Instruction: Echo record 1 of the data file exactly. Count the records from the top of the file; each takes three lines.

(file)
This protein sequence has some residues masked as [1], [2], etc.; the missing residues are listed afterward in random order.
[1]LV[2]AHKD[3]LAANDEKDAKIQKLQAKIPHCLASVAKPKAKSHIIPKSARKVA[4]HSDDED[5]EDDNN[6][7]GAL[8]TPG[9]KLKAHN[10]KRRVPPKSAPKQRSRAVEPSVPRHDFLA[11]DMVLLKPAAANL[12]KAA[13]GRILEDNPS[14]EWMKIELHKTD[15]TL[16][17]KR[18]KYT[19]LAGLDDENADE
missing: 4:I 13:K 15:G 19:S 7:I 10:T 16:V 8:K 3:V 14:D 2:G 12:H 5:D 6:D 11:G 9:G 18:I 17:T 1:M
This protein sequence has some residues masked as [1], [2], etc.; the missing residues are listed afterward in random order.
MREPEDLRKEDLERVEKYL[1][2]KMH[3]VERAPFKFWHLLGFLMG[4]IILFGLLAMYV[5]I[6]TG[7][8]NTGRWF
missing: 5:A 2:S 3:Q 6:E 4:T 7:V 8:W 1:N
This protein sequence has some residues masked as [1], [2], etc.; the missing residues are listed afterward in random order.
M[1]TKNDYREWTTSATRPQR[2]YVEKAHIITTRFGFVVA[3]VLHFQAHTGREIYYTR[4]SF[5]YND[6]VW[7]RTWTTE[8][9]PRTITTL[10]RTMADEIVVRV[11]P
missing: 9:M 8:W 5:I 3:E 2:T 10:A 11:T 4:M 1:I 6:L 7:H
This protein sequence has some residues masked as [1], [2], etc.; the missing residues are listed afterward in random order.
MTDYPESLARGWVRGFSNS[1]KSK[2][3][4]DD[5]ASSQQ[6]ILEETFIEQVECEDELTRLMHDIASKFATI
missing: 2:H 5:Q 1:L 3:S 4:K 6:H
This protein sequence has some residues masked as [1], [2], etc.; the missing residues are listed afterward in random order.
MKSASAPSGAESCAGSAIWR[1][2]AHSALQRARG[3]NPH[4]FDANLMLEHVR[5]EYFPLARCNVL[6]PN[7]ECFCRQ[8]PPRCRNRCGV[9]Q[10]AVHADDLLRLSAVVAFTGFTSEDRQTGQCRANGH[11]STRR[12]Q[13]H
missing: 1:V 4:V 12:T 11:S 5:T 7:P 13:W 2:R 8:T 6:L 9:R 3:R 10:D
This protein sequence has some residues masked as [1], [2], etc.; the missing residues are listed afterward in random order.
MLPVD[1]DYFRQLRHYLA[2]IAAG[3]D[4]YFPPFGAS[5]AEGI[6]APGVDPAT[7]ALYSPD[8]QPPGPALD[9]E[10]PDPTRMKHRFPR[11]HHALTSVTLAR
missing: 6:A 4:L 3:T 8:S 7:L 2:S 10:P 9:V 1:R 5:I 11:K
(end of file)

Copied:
This protein sequence has some residues masked as [1], [2], etc.; the missing residues are listed afterward in random order.
[1]LV[2]AHKD[3]LAANDEKDAKIQKLQAKIPHCLASVAKPKAKSHIIPKSARKVA[4]HSDDED[5]EDDNN[6][7]GAL[8]TPG[9]KLKAHN[10]KRRVPPKSAPKQRSRAVEPSVPRHDFLA[11]DMVLLKPAAANL[12]KAA[13]GRILEDNPS[14]EWMKIELHKTD[15]TL[16][17]KR[18]KYT[19]LAGLDDENADE
missing: 4:I 13:K 15:G 19:S 7:I 10:T 16:V 8:K 3:V 14:D 2:G 12:H 5:D 6:D 11:G 9:G 18:I 17:T 1:M